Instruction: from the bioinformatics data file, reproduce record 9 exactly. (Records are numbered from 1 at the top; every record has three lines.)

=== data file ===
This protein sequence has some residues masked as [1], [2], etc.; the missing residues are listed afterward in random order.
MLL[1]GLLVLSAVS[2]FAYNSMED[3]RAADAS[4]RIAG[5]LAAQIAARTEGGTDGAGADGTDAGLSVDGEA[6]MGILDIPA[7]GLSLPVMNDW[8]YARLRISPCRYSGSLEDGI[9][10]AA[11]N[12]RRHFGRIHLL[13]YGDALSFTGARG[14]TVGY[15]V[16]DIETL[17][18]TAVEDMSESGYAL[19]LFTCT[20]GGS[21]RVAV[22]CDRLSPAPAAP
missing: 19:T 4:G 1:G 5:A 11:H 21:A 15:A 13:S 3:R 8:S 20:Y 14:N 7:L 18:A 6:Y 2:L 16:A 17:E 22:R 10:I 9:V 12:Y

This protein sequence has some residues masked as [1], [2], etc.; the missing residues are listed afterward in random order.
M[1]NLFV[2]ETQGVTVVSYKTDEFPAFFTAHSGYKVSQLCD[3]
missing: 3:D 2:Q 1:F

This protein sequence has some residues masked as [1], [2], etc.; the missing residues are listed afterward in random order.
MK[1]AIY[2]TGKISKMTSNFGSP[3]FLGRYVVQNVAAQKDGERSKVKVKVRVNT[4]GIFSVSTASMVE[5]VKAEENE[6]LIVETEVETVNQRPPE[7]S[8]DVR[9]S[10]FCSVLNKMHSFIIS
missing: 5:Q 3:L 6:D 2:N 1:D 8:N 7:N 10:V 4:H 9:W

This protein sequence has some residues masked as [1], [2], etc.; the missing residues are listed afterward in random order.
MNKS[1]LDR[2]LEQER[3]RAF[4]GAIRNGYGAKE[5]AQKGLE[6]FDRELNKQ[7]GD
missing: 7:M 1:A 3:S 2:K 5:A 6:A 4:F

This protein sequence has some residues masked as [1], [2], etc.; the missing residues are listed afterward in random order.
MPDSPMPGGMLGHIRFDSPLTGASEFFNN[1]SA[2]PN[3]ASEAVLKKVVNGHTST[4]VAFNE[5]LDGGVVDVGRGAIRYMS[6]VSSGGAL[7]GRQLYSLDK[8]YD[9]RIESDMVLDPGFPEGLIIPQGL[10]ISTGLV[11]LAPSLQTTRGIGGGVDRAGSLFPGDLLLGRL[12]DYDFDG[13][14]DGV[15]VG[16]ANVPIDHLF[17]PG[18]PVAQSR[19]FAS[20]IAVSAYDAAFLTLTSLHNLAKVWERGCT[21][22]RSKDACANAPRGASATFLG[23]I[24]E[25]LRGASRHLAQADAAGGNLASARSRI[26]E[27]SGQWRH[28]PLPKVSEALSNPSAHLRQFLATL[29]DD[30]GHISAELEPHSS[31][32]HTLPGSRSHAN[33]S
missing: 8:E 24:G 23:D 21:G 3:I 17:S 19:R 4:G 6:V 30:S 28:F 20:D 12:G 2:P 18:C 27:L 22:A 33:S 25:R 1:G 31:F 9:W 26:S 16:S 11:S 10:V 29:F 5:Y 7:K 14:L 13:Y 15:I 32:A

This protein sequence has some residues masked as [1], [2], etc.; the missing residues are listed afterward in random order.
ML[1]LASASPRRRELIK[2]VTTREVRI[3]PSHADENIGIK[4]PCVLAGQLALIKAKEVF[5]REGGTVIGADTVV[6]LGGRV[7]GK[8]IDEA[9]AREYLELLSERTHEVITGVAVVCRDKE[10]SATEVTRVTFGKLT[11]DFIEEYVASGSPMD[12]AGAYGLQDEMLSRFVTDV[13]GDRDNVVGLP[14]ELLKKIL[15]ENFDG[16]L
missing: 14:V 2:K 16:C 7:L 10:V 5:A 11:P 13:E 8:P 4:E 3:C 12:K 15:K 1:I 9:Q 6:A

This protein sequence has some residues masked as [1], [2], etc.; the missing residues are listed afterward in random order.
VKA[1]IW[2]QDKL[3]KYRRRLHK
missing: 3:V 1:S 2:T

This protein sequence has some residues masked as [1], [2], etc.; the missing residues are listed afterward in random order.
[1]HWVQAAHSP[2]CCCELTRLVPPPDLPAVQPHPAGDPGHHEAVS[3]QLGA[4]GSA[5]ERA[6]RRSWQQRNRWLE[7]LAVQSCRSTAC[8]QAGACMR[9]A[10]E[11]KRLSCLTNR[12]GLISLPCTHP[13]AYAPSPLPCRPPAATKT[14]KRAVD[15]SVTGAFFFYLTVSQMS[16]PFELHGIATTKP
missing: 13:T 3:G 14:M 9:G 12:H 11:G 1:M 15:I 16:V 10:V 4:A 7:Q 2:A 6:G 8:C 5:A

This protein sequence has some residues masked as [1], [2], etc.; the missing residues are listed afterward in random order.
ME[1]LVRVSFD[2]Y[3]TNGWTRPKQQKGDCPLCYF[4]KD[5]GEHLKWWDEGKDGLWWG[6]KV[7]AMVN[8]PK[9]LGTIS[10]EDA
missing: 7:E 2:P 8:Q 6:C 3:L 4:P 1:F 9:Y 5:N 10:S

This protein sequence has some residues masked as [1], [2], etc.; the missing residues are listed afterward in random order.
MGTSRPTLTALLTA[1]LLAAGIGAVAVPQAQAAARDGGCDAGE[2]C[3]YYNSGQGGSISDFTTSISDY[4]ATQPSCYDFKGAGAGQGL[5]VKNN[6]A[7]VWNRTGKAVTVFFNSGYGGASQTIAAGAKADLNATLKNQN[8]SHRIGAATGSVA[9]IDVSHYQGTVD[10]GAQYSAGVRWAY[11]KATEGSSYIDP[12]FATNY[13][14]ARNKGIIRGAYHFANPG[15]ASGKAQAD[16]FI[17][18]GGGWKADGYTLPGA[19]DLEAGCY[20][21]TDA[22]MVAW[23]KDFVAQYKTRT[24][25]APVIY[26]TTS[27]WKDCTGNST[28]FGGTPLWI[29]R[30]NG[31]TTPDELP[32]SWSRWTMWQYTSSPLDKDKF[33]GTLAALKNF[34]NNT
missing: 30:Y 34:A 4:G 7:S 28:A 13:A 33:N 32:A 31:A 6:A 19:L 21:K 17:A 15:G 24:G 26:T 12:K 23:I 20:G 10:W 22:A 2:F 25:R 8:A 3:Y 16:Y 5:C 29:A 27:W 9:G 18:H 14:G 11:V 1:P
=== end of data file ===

This protein sequence has some residues masked as [1], [2], etc.; the missing residues are listed afterward in random order.
ME[1]LVRVSFD[2]Y[3]TNGWTRPKQQKGDCPLCYF[4]KD[5]GEHLKWWDEGKDGLWWG[6]KV[7]AMVN[8]PK[9]LGTIS[10]EDA
missing: 7:E 2:P 8:Q 6:C 3:L 4:P 1:F 9:Y 5:N 10:S